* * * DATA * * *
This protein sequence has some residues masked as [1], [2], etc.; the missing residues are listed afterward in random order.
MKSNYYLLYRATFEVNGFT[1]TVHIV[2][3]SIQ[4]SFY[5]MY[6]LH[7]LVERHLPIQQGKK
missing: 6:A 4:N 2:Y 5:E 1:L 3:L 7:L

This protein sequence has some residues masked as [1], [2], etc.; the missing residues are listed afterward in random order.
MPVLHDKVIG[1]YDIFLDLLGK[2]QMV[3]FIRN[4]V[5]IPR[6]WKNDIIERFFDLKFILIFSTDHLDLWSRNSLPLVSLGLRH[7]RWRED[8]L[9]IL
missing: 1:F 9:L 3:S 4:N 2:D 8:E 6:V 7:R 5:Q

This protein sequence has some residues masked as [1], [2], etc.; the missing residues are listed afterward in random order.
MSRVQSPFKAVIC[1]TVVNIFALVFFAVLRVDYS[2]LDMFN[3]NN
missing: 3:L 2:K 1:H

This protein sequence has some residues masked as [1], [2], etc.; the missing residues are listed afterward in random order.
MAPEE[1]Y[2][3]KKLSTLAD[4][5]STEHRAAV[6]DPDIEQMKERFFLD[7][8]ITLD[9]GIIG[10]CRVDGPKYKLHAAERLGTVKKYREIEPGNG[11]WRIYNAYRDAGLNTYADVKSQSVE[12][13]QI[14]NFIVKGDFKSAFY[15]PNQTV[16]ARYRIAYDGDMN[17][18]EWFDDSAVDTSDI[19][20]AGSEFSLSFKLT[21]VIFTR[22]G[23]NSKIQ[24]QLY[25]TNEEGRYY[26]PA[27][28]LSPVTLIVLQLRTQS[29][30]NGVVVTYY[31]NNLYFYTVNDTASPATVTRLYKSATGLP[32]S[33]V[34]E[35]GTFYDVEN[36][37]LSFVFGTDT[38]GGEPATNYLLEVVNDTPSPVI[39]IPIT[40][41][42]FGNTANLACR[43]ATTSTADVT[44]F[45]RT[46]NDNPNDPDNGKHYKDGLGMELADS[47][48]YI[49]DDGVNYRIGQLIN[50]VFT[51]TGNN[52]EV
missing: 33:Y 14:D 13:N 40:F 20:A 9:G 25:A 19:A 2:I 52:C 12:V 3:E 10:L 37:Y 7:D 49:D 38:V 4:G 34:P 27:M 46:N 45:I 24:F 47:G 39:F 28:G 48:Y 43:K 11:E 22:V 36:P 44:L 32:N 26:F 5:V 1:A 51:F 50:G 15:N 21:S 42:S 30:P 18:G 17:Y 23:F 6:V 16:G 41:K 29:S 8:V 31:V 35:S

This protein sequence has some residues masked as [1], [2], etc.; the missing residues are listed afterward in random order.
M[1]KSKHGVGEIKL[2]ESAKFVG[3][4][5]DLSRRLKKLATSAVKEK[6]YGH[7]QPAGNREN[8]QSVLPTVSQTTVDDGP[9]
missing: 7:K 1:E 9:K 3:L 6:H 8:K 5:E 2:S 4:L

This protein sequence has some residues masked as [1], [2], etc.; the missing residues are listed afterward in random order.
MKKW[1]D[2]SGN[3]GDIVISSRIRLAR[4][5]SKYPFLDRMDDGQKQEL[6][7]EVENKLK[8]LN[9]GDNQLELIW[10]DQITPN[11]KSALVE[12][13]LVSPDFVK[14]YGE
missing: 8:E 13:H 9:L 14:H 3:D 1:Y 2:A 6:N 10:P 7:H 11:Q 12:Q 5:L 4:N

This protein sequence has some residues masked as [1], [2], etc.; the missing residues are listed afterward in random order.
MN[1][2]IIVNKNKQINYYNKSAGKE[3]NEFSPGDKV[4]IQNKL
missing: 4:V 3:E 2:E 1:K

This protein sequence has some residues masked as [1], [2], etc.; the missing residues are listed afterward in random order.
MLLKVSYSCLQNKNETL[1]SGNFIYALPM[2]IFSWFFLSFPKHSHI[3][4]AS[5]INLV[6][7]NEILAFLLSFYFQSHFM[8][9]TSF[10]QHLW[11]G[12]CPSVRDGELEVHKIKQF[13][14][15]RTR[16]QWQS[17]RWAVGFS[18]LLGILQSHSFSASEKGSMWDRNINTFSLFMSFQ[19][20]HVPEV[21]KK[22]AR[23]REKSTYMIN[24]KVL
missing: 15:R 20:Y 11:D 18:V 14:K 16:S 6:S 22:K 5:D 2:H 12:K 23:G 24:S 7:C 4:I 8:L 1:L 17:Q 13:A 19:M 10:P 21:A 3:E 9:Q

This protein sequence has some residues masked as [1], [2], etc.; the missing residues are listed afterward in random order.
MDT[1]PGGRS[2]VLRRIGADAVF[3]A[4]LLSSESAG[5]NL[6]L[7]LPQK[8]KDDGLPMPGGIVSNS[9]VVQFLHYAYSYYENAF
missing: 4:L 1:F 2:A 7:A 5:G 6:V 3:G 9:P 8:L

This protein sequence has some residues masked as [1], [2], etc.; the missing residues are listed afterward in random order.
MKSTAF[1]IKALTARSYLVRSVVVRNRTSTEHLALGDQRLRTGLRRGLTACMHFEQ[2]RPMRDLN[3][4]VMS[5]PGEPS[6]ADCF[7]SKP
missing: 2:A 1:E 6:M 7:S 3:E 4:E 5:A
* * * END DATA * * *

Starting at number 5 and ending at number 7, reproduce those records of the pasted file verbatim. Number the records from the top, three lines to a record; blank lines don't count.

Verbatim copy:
This protein sequence has some residues masked as [1], [2], etc.; the missing residues are listed afterward in random order.
M[1]KSKHGVGEIKL[2]ESAKFVG[3][4][5]DLSRRLKKLATSAVKEK[6]YGH[7]QPAGNREN[8]QSVLPTVSQTTVDDGP[9]
missing: 7:K 1:E 9:K 3:L 6:H 8:K 5:E 2:S 4:L

This protein sequence has some residues masked as [1], [2], etc.; the missing residues are listed afterward in random order.
MKKW[1]D[2]SGN[3]GDIVISSRIRLAR[4][5]SKYPFLDRMDDGQKQEL[6][7]EVENKLK[8]LN[9]GDNQLELIW[10]DQITPN[11]KSALVE[12][13]LVSPDFVK[14]YGE
missing: 8:E 13:H 9:L 14:H 3:D 1:Y 2:A 6:N 10:P 7:H 11:Q 12:Q 5:L 4:N

This protein sequence has some residues masked as [1], [2], etc.; the missing residues are listed afterward in random order.
MN[1][2]IIVNKNKQINYYNKSAGKE[3]NEFSPGDKV[4]IQNKL
missing: 4:V 3:E 2:E 1:K